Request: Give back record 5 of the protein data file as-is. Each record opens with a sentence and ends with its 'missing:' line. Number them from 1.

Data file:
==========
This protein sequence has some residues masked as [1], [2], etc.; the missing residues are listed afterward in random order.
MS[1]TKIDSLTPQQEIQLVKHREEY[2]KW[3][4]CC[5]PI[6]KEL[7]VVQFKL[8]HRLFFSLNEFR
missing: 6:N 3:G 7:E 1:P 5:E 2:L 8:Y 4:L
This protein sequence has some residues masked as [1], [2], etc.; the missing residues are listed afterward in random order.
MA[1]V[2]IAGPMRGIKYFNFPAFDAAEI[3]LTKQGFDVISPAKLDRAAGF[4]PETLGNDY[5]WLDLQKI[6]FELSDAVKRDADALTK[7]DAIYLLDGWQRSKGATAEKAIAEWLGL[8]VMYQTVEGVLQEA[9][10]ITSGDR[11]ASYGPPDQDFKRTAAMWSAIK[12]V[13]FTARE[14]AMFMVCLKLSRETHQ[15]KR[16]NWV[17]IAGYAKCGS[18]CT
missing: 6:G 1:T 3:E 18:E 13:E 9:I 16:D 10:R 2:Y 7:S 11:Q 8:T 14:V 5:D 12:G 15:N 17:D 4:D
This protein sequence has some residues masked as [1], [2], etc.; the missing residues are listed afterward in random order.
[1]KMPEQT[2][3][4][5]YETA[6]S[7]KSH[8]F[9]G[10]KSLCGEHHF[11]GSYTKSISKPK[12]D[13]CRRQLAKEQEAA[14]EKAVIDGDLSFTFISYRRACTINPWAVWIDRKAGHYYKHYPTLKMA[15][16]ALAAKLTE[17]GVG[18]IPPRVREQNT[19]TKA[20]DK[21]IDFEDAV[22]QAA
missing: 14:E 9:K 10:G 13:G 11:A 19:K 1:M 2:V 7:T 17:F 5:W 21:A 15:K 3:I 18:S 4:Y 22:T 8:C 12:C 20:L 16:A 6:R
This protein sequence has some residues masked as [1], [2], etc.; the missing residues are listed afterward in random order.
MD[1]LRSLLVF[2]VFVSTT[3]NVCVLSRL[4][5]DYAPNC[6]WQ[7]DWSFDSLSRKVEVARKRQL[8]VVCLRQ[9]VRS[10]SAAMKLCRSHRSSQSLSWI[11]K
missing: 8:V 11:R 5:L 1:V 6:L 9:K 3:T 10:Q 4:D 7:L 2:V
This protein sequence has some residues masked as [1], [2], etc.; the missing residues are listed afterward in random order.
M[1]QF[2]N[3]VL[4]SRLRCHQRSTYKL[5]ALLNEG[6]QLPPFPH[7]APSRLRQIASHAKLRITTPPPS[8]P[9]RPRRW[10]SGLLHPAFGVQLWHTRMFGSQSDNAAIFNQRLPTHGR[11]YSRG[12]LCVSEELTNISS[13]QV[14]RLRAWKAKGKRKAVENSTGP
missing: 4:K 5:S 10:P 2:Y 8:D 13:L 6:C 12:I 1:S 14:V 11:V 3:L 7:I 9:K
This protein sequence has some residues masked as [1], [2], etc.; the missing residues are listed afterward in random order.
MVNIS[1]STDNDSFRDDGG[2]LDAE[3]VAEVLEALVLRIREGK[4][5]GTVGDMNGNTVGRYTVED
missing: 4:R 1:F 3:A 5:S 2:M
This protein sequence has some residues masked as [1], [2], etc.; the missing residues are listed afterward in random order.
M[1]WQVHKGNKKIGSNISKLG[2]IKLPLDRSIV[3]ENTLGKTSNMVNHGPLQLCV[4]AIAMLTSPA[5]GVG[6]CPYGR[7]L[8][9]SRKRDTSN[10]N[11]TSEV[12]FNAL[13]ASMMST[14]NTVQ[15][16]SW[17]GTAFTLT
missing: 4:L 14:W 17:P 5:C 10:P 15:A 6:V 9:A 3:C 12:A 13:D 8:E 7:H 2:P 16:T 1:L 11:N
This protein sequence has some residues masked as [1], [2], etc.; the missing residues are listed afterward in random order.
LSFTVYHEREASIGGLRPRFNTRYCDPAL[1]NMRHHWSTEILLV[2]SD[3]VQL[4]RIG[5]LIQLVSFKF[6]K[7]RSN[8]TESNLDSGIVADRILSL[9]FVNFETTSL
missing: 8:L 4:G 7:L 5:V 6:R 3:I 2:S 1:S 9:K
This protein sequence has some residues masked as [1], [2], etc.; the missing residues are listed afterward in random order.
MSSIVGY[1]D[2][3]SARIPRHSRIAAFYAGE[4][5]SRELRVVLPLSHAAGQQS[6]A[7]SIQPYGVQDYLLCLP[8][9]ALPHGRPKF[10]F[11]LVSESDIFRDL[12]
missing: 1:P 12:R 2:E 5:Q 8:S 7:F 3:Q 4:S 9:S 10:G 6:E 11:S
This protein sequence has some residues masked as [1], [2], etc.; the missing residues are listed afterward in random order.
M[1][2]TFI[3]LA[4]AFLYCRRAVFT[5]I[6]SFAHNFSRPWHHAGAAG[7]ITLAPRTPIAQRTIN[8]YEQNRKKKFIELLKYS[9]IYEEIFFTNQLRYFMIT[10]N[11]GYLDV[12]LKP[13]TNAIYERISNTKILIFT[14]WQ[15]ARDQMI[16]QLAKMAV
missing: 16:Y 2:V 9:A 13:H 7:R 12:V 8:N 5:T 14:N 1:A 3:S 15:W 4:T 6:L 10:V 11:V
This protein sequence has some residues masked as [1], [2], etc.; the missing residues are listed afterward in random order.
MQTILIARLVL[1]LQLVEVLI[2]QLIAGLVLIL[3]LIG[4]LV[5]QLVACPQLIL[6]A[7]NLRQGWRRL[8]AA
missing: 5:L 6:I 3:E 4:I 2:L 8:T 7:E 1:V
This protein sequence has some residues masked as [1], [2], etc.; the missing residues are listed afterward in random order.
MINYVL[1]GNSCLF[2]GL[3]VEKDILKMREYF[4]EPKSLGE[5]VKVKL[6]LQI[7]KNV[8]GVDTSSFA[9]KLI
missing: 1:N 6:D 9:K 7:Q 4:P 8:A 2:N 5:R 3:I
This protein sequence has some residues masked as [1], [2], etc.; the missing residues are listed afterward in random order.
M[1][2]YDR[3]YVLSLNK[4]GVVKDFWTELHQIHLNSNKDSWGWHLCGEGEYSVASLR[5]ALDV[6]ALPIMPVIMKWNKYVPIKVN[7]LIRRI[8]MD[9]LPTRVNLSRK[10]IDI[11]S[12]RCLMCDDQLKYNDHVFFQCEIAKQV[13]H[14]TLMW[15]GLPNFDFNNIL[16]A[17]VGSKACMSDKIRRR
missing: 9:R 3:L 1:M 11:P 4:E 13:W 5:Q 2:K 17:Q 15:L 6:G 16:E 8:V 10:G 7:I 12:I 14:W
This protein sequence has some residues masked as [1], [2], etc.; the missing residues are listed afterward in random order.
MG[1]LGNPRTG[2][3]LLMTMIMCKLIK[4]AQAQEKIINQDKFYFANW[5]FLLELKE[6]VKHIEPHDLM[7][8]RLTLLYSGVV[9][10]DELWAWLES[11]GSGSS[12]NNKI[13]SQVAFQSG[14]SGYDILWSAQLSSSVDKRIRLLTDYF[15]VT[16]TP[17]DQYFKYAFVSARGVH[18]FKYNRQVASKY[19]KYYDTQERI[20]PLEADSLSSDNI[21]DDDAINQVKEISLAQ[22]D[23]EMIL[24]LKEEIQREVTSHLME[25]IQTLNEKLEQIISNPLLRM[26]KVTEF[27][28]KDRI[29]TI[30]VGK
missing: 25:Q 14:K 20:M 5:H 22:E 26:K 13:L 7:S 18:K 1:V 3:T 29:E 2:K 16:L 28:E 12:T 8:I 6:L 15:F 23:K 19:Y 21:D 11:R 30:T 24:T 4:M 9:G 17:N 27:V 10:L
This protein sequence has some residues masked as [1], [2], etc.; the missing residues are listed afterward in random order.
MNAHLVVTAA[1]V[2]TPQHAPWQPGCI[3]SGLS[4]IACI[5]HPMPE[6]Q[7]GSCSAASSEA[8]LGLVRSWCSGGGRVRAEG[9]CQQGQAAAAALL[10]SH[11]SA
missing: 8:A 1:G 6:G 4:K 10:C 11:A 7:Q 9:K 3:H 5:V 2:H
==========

This protein sequence has some residues masked as [1], [2], etc.; the missing residues are listed afterward in random order.
M[1]QF[2]N[3]VL[4]SRLRCHQRSTYKL[5]ALLNEG[6]QLPPFPH[7]APSRLRQIASHAKLRITTPPPS[8]P[9]RPRRW[10]SGLLHPAFGVQLWHTRMFGSQSDNAAIFNQRLPTHGR[11]YSRG[12]LCVSEELTNISS[13]QV[14]RLRAWKAKGKRKAVENSTGP
missing: 4:K 5:S 10:P 2:Y 8:D 13:L 6:C 12:I 1:S 14:V 11:V 3:L 7:I 9:K